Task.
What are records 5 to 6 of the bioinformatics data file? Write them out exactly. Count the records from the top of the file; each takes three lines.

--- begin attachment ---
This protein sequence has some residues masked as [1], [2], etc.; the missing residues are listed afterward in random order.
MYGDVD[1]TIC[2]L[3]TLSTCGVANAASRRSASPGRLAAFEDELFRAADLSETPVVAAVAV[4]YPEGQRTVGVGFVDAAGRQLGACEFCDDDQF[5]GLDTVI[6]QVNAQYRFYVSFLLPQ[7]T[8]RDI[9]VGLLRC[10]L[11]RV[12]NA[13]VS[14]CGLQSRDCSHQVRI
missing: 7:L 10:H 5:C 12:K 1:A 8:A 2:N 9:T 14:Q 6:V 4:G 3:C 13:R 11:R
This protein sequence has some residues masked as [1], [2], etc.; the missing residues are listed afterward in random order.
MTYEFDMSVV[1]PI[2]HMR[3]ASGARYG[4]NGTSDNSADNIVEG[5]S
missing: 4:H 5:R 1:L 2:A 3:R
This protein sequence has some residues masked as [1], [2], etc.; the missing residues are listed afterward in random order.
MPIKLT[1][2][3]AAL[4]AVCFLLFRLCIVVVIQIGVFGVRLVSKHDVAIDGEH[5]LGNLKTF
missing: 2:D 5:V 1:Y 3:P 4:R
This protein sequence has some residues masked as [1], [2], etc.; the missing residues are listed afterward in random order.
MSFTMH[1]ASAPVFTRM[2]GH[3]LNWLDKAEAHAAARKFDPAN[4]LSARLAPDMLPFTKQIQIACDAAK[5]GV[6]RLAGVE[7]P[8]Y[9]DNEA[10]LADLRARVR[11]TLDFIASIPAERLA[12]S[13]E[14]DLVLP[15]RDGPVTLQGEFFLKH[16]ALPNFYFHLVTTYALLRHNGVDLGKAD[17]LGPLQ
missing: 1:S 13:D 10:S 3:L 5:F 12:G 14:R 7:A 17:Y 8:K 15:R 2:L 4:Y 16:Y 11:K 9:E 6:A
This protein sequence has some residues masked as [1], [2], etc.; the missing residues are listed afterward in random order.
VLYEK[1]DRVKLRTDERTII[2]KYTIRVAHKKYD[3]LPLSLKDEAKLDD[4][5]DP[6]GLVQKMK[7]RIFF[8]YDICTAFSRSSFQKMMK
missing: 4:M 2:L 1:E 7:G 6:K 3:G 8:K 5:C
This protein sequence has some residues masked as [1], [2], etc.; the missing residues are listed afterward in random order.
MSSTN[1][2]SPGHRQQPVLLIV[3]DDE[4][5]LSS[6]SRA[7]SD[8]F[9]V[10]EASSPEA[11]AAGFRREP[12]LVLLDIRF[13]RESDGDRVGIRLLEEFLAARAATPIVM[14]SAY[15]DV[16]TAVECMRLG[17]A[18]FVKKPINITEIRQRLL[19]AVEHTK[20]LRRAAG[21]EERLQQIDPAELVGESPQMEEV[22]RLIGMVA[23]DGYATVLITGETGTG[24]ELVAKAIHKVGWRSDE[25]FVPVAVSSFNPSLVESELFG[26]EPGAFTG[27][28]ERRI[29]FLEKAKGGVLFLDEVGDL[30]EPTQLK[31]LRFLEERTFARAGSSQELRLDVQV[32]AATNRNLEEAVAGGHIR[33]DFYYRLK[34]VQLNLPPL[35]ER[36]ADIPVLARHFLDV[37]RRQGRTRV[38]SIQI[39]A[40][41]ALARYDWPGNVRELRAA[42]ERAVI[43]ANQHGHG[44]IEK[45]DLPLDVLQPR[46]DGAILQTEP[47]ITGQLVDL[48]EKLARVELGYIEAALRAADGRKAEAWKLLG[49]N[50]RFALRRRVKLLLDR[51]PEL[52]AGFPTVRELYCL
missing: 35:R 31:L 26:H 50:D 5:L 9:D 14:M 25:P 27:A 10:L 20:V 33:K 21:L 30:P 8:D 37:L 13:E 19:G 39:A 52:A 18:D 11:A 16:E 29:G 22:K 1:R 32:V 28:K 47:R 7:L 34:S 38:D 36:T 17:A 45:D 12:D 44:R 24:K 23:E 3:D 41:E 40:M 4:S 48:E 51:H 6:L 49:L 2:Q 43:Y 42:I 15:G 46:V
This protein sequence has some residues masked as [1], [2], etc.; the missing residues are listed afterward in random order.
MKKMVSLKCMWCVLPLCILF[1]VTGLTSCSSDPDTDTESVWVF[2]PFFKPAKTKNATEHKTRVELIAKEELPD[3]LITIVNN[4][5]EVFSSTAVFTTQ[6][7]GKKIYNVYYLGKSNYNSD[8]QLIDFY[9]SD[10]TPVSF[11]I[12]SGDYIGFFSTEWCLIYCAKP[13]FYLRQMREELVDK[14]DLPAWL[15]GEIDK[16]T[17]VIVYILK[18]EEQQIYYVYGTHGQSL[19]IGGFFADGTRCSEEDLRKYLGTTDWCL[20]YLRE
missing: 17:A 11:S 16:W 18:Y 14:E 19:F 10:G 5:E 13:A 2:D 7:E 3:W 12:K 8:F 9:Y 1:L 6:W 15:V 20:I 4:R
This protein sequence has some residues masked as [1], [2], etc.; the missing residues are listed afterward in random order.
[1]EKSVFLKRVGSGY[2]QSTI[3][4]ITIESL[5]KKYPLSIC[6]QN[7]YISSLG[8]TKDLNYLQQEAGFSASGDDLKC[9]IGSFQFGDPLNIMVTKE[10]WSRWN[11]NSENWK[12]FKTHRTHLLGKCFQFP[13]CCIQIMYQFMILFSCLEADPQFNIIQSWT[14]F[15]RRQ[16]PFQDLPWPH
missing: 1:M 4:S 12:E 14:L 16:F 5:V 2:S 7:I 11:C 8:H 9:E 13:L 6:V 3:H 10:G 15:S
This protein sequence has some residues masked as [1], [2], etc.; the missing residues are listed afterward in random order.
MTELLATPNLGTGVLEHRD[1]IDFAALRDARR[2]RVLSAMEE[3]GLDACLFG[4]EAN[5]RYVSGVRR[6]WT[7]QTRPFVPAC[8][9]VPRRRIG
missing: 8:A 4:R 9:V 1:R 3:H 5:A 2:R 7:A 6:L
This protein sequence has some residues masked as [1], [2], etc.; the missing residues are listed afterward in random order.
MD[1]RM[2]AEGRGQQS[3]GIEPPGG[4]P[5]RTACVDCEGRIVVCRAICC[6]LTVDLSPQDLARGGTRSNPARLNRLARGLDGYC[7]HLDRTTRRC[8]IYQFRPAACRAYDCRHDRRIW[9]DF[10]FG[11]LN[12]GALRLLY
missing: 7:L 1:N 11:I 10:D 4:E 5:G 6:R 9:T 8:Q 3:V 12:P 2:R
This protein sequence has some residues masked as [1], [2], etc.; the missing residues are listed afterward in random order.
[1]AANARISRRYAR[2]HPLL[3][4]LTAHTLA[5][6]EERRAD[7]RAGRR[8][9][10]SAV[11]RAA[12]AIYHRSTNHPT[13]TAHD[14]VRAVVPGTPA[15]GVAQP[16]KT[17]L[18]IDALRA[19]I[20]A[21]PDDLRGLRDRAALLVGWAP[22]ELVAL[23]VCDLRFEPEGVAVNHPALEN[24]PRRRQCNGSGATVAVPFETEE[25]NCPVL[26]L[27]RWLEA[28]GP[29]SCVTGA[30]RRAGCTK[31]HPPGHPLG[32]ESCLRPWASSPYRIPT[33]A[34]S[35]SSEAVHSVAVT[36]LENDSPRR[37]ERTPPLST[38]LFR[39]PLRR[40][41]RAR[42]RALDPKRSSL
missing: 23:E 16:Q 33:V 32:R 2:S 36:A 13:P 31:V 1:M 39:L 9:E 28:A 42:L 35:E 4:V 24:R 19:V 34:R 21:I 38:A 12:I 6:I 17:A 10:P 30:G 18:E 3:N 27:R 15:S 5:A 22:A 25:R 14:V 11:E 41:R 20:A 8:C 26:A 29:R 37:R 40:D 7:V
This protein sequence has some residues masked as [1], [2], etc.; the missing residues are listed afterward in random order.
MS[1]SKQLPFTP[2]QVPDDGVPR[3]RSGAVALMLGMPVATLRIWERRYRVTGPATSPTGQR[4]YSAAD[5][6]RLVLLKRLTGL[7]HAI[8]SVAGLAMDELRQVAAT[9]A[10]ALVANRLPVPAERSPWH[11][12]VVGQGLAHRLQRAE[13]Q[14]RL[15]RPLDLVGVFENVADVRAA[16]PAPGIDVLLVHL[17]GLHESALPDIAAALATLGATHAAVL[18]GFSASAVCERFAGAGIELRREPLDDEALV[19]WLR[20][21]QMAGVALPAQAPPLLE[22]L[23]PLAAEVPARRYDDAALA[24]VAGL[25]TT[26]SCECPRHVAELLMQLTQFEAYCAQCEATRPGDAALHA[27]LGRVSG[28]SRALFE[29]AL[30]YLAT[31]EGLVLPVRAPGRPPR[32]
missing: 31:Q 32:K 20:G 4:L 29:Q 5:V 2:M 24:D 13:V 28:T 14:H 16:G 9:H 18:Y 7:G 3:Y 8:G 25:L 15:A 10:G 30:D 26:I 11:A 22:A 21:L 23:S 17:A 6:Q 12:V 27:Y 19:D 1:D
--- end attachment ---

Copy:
This protein sequence has some residues masked as [1], [2], etc.; the missing residues are listed afterward in random order.
VLYEK[1]DRVKLRTDERTII[2]KYTIRVAHKKYD[3]LPLSLKDEAKLDD[4][5]DP[6]GLVQKMK[7]RIFF[8]YDICTAFSRSSFQKMMK
missing: 4:M 2:L 1:E 7:G 6:K 3:G 8:K 5:C
This protein sequence has some residues masked as [1], [2], etc.; the missing residues are listed afterward in random order.
MSSTN[1][2]SPGHRQQPVLLIV[3]DDE[4][5]LSS[6]SRA[7]SD[8]F[9]V[10]EASSPEA[11]AAGFRREP[12]LVLLDIRF[13]RESDGDRVGIRLLEEFLAARAATPIVM[14]SAY[15]DV[16]TAVECMRLG[17]A[18]FVKKPINITEIRQRLL[19]AVEHTK[20]LRRAAG[21]EERLQQIDPAELVGESPQMEEV[22]RLIGMVA[23]DGYATVLITGETGTG[24]ELVAKAIHKVGWRSDE[25]FVPVAVSSFNPSLVESELFG[26]EPGAFTG[27][28]ERRI[29]FLEKAKGGVLFLDEVGDL[30]EPTQLK[31]LRFLEERTFARAGSSQELRLDVQV[32]AATNRNLEEAVAGGHIR[33]DFYYRLK[34]VQLNLPPL[35]ER[36]ADIPVLARHFLDV[37]RRQGRTRV[38]SIQI[39]A[40][41]ALARYDWPGNVRELRAA[42]ERAVI[43]ANQHGHG[44]IEK[45]DLPLDVLQPR[46]DGAILQTEP[47]ITGQLVDL[48]EKLARVELGYIEAALRAADGRKAEAWKLLG[49]N[50]RFALRRRVKLLLDR[51]PEL[52]AGFPTVRELYCL
missing: 35:R 31:L 26:H 50:D 5:L 9:D 14:M 25:P 27:A 10:L 20:V 33:K 21:L 30:P 8:D 37:L 13:E 19:G 39:A 52:A 18:D 11:A 16:E 29:G 22:K 1:R 32:V 28:K 47:R 7:L 34:S 38:D 36:T 17:A 45:D 12:D 44:R 24:K 23:E 3:D 41:E 40:M 4:S 48:E 51:H 6:L 49:L 2:Q 43:Y 42:I 15:G 46:V